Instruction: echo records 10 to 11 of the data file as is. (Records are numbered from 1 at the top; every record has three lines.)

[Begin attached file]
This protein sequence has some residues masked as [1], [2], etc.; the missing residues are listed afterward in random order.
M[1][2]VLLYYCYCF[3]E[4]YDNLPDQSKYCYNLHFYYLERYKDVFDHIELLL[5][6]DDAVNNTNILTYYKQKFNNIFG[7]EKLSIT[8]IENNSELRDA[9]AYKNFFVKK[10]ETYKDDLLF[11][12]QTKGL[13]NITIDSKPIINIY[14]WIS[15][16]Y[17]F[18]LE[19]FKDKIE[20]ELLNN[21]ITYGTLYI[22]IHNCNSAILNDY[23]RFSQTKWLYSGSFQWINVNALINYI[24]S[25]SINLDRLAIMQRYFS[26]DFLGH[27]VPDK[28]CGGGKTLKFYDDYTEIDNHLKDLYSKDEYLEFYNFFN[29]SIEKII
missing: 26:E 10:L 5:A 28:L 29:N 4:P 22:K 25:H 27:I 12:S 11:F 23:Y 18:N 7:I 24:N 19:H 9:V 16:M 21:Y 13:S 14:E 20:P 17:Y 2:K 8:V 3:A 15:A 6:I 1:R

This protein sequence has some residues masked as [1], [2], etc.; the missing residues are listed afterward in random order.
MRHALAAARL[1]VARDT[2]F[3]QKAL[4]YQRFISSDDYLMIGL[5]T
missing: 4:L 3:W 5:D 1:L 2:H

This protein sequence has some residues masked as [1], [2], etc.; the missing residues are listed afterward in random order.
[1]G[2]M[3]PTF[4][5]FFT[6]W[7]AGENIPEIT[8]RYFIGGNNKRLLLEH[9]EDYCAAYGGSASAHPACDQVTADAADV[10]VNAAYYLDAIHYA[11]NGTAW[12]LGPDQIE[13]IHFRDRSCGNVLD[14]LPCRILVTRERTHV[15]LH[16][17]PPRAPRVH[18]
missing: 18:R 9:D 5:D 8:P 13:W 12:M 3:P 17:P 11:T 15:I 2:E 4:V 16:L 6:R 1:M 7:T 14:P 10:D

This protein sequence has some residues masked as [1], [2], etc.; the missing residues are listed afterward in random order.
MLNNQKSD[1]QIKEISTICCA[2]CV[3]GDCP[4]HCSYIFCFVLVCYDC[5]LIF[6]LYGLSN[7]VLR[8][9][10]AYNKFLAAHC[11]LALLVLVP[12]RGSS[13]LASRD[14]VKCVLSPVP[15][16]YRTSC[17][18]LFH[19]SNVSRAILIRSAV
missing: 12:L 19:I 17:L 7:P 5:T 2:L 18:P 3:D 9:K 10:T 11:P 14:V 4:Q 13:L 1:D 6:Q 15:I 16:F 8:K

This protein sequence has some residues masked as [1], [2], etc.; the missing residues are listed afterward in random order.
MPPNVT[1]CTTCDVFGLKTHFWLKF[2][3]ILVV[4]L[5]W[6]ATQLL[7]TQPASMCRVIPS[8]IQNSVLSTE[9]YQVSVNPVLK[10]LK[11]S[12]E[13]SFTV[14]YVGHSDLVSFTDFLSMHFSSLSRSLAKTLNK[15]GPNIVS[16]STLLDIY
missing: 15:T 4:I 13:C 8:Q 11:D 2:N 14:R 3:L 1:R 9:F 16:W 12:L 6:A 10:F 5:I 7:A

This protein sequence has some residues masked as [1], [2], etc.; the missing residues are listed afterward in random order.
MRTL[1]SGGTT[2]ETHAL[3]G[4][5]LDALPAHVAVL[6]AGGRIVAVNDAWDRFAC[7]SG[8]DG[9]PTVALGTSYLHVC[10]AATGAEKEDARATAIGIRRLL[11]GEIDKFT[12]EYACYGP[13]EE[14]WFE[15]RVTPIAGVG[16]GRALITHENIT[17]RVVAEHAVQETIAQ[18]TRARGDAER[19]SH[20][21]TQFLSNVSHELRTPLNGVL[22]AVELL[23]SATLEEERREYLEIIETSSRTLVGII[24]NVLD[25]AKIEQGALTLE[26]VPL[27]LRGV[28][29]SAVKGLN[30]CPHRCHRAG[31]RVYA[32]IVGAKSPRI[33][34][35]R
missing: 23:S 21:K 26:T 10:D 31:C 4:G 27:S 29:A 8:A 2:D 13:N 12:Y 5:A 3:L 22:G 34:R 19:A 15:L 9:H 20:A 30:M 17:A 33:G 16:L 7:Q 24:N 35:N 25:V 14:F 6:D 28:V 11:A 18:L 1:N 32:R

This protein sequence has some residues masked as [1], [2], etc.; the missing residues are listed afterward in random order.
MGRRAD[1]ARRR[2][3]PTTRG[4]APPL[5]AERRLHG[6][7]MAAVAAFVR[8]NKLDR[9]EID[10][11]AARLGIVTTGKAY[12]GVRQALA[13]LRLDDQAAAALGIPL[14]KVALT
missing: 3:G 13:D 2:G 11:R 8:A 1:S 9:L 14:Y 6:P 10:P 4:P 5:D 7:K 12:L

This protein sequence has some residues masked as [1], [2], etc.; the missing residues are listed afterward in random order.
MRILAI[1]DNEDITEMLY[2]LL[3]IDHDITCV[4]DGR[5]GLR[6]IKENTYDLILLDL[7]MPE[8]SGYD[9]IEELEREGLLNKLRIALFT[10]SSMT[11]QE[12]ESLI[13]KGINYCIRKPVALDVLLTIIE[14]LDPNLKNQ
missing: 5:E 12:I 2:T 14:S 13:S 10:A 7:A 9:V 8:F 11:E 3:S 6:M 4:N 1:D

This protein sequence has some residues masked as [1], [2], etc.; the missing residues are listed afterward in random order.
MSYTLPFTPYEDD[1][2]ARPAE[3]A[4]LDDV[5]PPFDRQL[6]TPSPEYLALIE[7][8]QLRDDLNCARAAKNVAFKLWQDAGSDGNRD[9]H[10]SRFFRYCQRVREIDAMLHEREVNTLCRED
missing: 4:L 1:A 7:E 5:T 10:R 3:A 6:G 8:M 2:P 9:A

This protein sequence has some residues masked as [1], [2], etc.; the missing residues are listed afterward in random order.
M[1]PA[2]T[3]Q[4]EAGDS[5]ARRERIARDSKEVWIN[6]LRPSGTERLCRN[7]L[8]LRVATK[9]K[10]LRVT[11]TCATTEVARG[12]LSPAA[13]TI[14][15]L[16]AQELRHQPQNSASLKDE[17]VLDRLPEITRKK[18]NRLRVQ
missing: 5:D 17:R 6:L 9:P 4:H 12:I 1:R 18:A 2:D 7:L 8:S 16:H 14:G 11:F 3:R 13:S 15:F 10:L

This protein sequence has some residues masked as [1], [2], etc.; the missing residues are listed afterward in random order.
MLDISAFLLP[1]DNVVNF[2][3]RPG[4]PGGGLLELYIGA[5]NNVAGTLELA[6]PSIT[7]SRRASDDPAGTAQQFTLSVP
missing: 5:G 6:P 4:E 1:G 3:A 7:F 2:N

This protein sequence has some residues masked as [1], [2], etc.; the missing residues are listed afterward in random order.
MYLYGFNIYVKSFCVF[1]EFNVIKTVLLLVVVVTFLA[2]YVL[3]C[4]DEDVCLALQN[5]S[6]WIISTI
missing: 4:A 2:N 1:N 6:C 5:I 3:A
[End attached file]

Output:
This protein sequence has some residues masked as [1], [2], etc.; the missing residues are listed afterward in random order.
M[1]PA[2]T[3]Q[4]EAGDS[5]ARRERIARDSKEVWIN[6]LRPSGTERLCRN[7]L[8]LRVATK[9]K[10]LRVT[11]TCATTEVARG[12]LSPAA[13]TI[14][15]L[16]AQELRHQPQNSASLKDE[17]VLDRLPEITRKK[18]NRLRVQ
missing: 5:D 17:R 6:L 9:P 4:H 12:I 1:R 18:A 2:D 7:L 8:S 16:H 14:G 11:F 3:R 13:S 15:F 10:L

This protein sequence has some residues masked as [1], [2], etc.; the missing residues are listed afterward in random order.
MLDISAFLLP[1]DNVVNF[2][3]RPG[4]PGGGLLELYIGA[5]NNVAGTLELA[6]PSIT[7]SRRASDDPAGTAQQFTLSVP
missing: 5:G 6:P 4:E 1:G 3:A 7:F 2:N